More lovely, narrow streets! We did not linger in this town, but I now really wish we had! If you have the time, I would encourage you to take in more of this ancient, pilgrimage town along The Way.
After leaving the town we wandered along and met this interesting waymark, with the pilgrims boots left as an offering perhaps, or a monument?
Day one on the English Way continued along the south side of the Ría de Ferrol, and onwards toward Fene. The views of the river are abundant and very lovely. My feelings here were ones of pure contentment and gratitude, for the sights, my health, the opportunity for my pilgrimage and the serenity of this area.
As you can see the roads are narrow and go through beautiful hamlets, with interesting and colorful homes and streets lined with walls, covered in vines and flowers.
The café con leche we had in the town of Fene was a most welcome stop, after walking another two hours since our last break just before Neda. We stumbled on the Cafeteria Lembranza, right along the Way of St. James, after about 17.5 kilometers into this leg. From here, we had only 7.5 kilometers to go to Pontedeume.
We obtained our second sello (stamp) on our Credential here for day one on the Camino Inglés. You can see the two stamps on my Credential.
A word about the Spanish culture and siesta time is in order. We JUST arrived in time before the cafeteria closed for siesta time. Fortunately, we were sitting outside and had just paid our bill, because they proceeded to close their doors behind our table at 2:00 sharp!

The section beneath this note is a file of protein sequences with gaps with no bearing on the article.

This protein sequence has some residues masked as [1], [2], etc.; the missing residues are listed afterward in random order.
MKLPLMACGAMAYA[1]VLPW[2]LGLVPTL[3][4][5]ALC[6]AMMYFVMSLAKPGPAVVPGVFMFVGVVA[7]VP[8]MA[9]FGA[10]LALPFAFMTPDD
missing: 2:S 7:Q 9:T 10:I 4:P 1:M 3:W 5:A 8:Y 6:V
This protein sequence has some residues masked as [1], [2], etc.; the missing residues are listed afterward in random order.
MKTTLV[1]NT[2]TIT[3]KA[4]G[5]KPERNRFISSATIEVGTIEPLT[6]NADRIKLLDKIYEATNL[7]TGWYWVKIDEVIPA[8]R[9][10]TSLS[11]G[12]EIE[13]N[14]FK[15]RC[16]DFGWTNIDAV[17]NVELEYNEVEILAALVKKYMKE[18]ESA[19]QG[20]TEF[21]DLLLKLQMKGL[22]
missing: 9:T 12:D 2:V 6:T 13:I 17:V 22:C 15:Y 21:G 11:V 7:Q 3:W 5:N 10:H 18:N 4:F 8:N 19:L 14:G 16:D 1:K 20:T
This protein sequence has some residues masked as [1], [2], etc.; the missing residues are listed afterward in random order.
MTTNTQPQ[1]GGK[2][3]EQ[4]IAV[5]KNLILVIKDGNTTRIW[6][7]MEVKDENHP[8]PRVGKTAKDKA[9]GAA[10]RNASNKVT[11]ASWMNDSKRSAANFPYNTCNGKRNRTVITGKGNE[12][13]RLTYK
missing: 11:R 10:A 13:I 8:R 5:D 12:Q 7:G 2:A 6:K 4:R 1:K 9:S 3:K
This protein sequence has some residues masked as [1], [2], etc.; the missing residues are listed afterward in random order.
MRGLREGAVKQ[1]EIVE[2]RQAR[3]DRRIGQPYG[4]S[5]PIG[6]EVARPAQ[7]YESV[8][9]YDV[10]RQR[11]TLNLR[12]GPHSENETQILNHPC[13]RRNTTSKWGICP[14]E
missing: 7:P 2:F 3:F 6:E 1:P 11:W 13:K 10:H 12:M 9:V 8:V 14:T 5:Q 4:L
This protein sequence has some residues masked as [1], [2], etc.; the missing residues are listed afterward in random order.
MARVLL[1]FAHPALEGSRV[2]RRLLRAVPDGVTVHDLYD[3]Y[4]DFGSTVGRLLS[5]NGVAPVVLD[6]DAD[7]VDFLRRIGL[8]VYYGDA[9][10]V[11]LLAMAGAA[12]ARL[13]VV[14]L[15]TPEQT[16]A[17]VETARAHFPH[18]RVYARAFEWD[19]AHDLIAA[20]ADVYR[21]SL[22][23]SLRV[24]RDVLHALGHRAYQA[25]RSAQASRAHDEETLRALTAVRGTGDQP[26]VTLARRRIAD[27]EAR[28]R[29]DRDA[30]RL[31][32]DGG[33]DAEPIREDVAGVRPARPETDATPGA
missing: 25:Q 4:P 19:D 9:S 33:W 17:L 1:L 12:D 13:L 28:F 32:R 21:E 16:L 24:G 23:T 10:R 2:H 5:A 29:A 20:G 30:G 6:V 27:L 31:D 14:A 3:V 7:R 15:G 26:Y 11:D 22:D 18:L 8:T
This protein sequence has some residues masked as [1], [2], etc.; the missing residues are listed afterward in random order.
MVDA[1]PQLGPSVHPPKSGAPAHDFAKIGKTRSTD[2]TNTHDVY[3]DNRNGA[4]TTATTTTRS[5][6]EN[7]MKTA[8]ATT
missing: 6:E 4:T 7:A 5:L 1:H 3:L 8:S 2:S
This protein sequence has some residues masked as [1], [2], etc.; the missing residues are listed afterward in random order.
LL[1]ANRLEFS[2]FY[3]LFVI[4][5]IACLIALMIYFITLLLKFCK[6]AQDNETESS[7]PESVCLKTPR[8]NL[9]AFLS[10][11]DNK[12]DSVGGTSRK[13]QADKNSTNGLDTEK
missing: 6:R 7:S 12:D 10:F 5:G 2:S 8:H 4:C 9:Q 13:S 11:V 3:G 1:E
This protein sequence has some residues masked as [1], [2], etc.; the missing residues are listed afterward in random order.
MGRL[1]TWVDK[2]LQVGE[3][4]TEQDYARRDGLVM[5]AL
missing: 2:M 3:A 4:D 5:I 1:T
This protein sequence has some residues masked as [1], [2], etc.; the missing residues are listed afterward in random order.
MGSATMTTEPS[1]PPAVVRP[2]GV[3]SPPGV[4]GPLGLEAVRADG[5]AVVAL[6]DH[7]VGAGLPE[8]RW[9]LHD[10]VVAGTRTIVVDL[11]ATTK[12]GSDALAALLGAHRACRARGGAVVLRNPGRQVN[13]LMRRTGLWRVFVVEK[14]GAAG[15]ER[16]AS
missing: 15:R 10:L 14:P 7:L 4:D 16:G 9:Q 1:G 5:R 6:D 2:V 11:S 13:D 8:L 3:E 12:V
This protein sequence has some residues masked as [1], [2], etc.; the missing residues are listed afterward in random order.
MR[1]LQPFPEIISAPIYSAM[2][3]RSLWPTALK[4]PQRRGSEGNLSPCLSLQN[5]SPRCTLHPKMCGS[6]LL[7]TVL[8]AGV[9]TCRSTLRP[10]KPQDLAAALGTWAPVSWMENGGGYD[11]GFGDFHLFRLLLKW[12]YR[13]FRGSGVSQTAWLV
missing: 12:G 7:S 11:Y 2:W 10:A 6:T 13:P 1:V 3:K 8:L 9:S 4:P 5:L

The café con leche turned into our lunch, supplemented by croissant leftovers from our breakfast and some dried fruit and nuts that we happened to have in our packs.
This cultural surprise could have been looked upon with disdain, but we learned quickly that we MUST carry food in our packs at all times. It was a good thing that we frugally saved a portion of our breakfast, as it came in very, very handy. All the restaurants and shops close up tight from about two or three in the afternoon until early in the evening, around seven p.m. A very tough schedule for tired, hungry pilgrims rolling into town at siesta time!
If one is to learn the true art of pilgrimage, one must be prepared to step outside of their comfort zone, and this would prove to be true for us in regard to meal times, over and over again on our Spanish pilgrimage to Santiago de Compostela!
After Fene, and the long day thus far, The Way proceeded to climb up. The steep hills here felt pretty significant after an already long day. I almost wished we had decided to stay in Neda! Fortunately, the Camino de Santiago was very lovely in this stretch, going through hamlets with the quaintest old buildings!